We don't have a lawn mower, so I borrow one from a friend.  You would not believe this old push mower.  The spark plug falls out.  The brake line is broken. The blades are dull from mowing rocks and stumps.  There are large floaties in the gas tank.  AND he runs it on chainsaw (mixed oil and gas) gas!!!

Prime it about 20 times, pull it twice, and it goes like hell.

So I just mowed for the first time this year.  I love "integrated" lawns.  Except for broad leaf plaintain...grrr. I also love perfect lawns like the game field at the Firebird's high school.  My lawn works for me, because if I don't mow it for a month or so I have a beautiful wildflower meadow.  :)

The dandelions had gone by, but the fescue had started to go to seed.  I wanted to wait until after the fescue set seed, so I could plant free grass seed when I mowed, but I just could not wait any longer.

I noticed a few black eyed susans (one of my favorite wildflowers) were gettting ready to bloom in the lawn, so I dug them up.  I pulled the evening primrose because the mowed stalks hurt to step on with barefeet.

I left the Queen Anne's lace, the yarrow, the red clover (the bumblebees were pissed as that was starting to bloom) the white clover, the gill goes over the ground, the violets, the hawkweed, the daisies.

The dog roses and blackberries trying to widen the perennial border got mowed.  They hurt to step on barefooted, but they hurt to pull up barehanded so it's a toss up. Besides, soccer balls and basketballs aren't supposed to go near the perennial border and a little negative reinforcement of stepping on a mowed over rose or blackberry sounds like Karma to this overprotective gardener.

Because I had let the lawn go to meadow, I set the old mower on the highest setting.  I am not sure why I did that, because the two times I mowed last year (the second time I mowed all the leaves as well....) I had it on the middle height setting.

I think I was afraid I might burn the lawn because it had been hot and sunny and dry, and our lawn has turned to crisp in the past.

 Peko thought it was the perfect height.






Saturday, June 6, 2015

666?

Really I think it counts as 668.

After a brutal winter, May flew by, all the flowers hurrying along, racing each other to see who gets flowered first.

The dandelions are now just white ping pong balls of seedheads.  The honeysuckle bush, so overladen with blooms a few days ago, now fading.  Lilacs have peaked.   Bleeding Heart gone by.  Columbine and german Iris in full bloom.  Rocket just starting to open.  Poppies and Siberian Iris on deck.  Ajuga in full bloom.  Basswood blooming, Oak trees have dropped their tassles.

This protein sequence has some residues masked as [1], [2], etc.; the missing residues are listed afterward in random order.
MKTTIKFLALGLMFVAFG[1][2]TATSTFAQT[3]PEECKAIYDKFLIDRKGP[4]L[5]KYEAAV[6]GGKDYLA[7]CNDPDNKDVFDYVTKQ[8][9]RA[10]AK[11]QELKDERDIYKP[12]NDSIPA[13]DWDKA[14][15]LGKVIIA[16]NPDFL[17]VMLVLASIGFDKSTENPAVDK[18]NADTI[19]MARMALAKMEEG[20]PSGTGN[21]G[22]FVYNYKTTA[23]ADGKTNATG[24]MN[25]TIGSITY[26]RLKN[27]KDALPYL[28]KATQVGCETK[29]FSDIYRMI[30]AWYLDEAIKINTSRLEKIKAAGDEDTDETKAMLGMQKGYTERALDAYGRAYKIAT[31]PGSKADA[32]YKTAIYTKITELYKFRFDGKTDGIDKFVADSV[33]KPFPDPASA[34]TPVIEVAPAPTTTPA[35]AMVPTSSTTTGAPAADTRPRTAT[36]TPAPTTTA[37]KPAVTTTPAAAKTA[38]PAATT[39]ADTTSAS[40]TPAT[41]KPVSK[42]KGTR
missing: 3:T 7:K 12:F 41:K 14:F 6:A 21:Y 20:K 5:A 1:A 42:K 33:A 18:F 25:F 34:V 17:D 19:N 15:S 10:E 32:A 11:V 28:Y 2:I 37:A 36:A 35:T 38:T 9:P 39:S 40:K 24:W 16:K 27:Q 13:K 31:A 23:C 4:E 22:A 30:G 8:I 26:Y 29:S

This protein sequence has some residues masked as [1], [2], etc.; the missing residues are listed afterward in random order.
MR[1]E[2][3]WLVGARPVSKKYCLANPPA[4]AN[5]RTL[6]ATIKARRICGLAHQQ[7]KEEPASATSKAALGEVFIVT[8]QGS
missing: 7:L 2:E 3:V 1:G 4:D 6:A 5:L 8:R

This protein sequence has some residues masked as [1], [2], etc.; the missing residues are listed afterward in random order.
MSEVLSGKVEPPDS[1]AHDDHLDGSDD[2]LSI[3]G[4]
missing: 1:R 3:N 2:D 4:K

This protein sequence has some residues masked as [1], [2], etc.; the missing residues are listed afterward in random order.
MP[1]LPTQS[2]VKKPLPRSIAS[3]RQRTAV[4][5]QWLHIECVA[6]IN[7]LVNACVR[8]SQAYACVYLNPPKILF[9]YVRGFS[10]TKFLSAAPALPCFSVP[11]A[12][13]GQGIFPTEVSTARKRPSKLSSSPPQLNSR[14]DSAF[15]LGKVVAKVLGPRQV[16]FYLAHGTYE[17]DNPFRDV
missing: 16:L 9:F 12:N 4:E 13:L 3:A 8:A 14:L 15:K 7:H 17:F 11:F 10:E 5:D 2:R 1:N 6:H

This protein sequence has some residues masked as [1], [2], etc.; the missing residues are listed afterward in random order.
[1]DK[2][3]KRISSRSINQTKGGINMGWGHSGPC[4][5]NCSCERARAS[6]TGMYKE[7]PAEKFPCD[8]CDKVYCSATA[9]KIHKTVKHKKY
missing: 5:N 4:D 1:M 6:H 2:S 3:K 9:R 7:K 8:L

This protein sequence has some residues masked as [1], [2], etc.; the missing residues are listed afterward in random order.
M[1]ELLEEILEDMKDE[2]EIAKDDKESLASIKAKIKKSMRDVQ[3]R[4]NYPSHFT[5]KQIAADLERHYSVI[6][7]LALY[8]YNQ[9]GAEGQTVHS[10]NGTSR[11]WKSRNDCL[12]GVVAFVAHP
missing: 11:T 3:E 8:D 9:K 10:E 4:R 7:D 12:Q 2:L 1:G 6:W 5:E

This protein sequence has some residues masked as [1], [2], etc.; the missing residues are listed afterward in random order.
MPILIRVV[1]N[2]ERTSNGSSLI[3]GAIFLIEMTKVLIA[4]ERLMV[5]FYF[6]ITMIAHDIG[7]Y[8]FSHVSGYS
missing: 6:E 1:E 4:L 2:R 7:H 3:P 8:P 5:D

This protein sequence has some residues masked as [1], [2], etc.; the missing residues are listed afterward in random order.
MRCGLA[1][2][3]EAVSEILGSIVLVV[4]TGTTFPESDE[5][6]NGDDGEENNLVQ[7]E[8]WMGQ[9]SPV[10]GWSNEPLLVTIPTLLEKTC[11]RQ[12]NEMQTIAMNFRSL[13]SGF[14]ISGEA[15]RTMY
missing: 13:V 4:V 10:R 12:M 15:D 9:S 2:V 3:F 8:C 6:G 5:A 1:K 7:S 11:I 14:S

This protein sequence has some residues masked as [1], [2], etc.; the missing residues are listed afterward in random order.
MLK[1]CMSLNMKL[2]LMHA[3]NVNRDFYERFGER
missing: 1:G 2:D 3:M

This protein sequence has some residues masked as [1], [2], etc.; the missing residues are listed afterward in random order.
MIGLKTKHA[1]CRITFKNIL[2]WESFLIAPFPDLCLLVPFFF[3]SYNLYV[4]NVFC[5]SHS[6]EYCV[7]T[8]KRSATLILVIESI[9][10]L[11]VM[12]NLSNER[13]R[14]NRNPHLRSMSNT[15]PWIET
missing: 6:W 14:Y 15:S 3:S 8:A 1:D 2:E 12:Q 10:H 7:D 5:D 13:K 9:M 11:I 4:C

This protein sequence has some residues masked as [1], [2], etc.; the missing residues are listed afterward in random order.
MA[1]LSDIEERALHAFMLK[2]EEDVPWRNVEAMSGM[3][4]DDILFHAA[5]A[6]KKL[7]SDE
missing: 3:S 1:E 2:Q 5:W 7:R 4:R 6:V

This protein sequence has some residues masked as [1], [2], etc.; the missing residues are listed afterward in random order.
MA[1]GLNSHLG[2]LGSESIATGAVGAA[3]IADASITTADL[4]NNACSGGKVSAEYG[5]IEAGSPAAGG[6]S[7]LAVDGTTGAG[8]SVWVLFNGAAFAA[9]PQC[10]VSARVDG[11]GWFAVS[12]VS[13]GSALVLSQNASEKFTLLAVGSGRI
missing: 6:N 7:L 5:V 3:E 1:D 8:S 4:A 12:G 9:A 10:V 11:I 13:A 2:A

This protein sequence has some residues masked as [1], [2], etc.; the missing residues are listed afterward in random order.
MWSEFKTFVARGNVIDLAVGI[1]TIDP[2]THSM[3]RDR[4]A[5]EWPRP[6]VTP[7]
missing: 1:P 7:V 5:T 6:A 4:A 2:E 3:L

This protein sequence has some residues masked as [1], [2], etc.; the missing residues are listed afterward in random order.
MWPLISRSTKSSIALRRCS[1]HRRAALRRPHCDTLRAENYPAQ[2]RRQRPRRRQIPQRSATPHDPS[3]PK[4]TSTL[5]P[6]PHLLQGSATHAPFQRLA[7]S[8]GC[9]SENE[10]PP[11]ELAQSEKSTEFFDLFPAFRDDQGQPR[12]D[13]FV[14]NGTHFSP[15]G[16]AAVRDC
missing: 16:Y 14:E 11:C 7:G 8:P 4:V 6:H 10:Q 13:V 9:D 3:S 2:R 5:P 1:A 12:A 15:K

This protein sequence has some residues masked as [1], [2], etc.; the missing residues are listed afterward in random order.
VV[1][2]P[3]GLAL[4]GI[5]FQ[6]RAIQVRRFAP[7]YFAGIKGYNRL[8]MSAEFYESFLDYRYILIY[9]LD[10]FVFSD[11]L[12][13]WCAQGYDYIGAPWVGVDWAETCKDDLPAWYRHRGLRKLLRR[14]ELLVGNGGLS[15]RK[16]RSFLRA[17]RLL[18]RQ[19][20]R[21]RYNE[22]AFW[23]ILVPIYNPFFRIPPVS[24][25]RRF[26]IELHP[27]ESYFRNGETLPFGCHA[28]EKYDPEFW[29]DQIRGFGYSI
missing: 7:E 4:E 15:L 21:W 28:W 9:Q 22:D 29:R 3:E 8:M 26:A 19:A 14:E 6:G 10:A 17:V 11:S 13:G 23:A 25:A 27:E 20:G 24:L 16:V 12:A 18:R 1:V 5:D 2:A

A few days of almost 90's and now frost warnings.

Congrats to the Firebird, graduated from high school with honors and accolades, heading off to college in a few  weeks.

Happy June.

Saturday, May 2, 2015

Happy May

Yay our snow is gone and the maple trees are blooming.  A very few special forsythias and daffodial clumps are in bloom where we headed inland today.

The mink story had an interesting twist.  It took me about two months to mink proof my chicken coop.  I had to tear out built in rabbit hutches to get to the windows that were stuck in rough openings and needed to be framed out.  One day I cried the whole project was so depressing and overwhelming in the beginning.

In the meantime, I had two hens and a guinea cock in separate cages IN MY HOUSE, and at night brought the two ganders in and put them in a big pet crate loaded with shavings and hay and changed every other day....it was a living nightmare of extra work, but it was nice to know when the hen laid an egg and pick up a nice warm egg and give her a bit of soft bread as a reward=I have never seen two hens lay at such a steady rate- with that sort of positive reinforcement, no wonder!

And given the fact that we offically had 10 or more feet snow this winter, it might be easier to understand how difficult it was to do any sort of outside work when you have 8 foot snowbanks everywhere you turn. And lucky to have a day above freezing,  Then when it is above freezing you are tramping in 6 inches of snow and mud.

I just roughly estimated in my head that the FIrebird and I must have moved 30,000 cubic feet of snow this winter with snow scoops- that's a lot of scooping.

I digress.  I FINALLY got the chicken house to my point of approval.  I put the chickens and guinea in around midday and worried the guinea might be aggressive towards the hens.  Then the hens got into a full blown cock fight.

I had to break them up THREE times.  Finally I picked up one of the pet carriers that I used to put them in to clean their cages and took it in the coop and shook it at them and said, "Would you rather go back in here or live in this chicken palace?!"

And I didn't hear another peep out of the two hens.

The guinea seems to believe the hens magicicked this awesome place.  He has always had the crap end of housing, and this freshly rebuilt house with three windows and strategically placed perches and shelves....He is funny.  We started calling him Fred (flintstone)

Then that night I put the geese in and jumped at every little peep wondering if they would survive the night out there...and if the mink was still around?

The next morning I was relieved to find them alive.  I headed out with the Willow who needed her 3 foot tall paper mache redwood tree delivered to school.  I pulled out of the driveway and noticed a truck parked over the culvert, and a guy walking to it from our side of the stream. 

I pulled over and asked, "what's up?"

and realized he was wearing a game warden uniform.

"I was just releasing a mink."

I kid you not-he actually did

Well, I lost my cookies.  I went up that guy and down the other, and he kept saying, "sorry" while we watched the little mink scamper up the bank directly towards my chicken coop 200 feet away, and my neighbor/'s coop 200 feet in the other direction...